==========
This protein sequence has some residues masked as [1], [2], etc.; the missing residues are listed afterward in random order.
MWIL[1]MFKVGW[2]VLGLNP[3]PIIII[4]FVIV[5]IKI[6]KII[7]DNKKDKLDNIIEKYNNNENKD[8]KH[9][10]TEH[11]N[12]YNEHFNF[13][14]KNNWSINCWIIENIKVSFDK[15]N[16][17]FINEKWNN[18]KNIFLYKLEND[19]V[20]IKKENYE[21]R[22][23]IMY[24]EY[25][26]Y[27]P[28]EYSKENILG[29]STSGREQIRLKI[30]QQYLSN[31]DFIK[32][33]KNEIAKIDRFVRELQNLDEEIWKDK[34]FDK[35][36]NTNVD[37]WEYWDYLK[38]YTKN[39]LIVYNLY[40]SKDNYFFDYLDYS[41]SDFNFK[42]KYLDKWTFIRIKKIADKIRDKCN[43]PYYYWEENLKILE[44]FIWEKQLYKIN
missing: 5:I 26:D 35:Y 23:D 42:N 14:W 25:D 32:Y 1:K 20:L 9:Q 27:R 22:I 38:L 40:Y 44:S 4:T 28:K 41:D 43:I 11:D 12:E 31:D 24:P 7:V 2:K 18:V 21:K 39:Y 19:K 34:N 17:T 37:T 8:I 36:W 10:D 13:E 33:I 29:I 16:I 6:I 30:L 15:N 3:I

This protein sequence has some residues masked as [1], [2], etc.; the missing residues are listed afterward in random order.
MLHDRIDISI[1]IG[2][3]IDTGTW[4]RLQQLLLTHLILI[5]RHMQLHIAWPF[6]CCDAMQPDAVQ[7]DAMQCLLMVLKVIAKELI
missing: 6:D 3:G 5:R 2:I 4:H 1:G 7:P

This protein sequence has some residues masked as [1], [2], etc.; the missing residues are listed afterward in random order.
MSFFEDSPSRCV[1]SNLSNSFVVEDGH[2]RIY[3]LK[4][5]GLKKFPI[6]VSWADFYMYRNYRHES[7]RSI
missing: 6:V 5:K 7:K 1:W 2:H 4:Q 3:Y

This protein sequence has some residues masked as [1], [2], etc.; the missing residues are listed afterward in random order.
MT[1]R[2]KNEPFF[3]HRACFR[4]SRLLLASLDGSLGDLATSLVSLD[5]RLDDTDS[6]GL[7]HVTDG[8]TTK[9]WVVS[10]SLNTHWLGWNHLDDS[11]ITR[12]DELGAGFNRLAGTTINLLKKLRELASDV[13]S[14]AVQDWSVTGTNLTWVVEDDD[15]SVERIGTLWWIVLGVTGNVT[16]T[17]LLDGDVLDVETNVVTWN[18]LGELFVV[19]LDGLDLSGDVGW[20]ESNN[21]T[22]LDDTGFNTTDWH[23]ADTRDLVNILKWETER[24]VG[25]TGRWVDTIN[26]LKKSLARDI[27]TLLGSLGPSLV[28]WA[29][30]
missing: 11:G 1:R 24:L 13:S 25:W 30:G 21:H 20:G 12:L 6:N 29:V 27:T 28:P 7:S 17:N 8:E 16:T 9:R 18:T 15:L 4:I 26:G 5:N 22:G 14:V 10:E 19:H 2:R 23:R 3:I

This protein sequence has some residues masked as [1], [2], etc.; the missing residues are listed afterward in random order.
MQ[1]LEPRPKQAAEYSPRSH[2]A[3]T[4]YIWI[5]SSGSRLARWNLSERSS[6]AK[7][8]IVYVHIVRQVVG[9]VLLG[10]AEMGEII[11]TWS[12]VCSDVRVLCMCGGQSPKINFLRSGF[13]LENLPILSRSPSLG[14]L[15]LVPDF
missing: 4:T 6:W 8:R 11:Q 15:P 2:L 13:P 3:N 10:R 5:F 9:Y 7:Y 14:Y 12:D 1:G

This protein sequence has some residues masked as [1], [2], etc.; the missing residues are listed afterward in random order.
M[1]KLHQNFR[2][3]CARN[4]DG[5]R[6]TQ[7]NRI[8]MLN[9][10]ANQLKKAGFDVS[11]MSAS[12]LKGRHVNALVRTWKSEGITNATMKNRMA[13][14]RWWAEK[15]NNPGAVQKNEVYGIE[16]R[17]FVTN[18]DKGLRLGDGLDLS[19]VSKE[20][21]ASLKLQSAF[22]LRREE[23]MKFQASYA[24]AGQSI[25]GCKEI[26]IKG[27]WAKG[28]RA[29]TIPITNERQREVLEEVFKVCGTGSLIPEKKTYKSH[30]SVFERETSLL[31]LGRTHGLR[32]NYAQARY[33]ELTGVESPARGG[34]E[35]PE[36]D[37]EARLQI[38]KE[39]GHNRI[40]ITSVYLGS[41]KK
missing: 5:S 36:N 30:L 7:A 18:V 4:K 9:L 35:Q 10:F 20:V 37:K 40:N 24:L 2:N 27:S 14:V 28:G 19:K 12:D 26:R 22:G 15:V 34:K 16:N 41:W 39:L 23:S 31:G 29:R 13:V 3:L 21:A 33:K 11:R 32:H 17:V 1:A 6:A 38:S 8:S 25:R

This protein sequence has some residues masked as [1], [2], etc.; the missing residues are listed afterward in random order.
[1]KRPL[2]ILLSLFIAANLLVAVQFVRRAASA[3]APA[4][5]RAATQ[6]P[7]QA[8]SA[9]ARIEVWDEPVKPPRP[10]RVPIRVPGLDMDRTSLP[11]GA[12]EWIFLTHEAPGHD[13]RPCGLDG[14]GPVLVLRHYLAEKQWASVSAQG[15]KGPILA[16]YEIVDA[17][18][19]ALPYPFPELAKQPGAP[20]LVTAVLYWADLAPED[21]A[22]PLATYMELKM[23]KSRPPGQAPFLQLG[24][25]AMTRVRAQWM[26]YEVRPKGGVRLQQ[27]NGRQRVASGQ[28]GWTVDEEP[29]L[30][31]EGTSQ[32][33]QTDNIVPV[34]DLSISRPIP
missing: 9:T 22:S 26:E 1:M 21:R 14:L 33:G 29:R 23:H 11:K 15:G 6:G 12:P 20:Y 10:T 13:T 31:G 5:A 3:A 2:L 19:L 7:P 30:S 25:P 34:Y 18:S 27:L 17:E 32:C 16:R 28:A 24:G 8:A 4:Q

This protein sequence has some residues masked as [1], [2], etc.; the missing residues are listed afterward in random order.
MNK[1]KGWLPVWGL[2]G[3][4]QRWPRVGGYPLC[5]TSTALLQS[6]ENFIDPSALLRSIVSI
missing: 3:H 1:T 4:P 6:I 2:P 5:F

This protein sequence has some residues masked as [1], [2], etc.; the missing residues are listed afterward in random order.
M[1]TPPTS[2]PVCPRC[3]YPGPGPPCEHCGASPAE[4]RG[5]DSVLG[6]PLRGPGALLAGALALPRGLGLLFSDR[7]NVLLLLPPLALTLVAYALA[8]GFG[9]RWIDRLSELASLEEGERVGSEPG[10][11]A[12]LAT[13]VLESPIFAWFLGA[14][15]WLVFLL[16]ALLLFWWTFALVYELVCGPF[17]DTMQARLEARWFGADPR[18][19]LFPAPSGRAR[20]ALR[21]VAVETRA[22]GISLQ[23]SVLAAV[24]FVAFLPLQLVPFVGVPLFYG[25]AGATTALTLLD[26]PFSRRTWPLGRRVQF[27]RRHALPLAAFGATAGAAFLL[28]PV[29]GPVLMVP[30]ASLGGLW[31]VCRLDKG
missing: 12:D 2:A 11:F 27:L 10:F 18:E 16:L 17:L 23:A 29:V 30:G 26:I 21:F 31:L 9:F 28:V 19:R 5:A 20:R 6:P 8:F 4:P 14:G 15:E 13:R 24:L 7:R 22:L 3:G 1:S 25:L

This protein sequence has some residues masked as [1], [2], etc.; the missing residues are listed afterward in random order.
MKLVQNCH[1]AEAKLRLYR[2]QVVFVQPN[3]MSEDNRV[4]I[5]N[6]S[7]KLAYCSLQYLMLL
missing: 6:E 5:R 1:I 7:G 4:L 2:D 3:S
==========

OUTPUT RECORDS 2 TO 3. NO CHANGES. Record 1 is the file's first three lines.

This protein sequence has some residues masked as [1], [2], etc.; the missing residues are listed afterward in random order.
MLHDRIDISI[1]IG[2][3]IDTGTW[4]RLQQLLLTHLILI[5]RHMQLHIAWPF[6]CCDAMQPDAVQ[7]DAMQCLLMVLKVIAKELI
missing: 6:D 3:G 5:R 2:I 4:H 1:G 7:P

This protein sequence has some residues masked as [1], [2], etc.; the missing residues are listed afterward in random order.
MSFFEDSPSRCV[1]SNLSNSFVVEDGH[2]RIY[3]LK[4][5]GLKKFPI[6]VSWADFYMYRNYRHES[7]RSI
missing: 6:V 5:K 7:K 1:W 2:H 4:Q 3:Y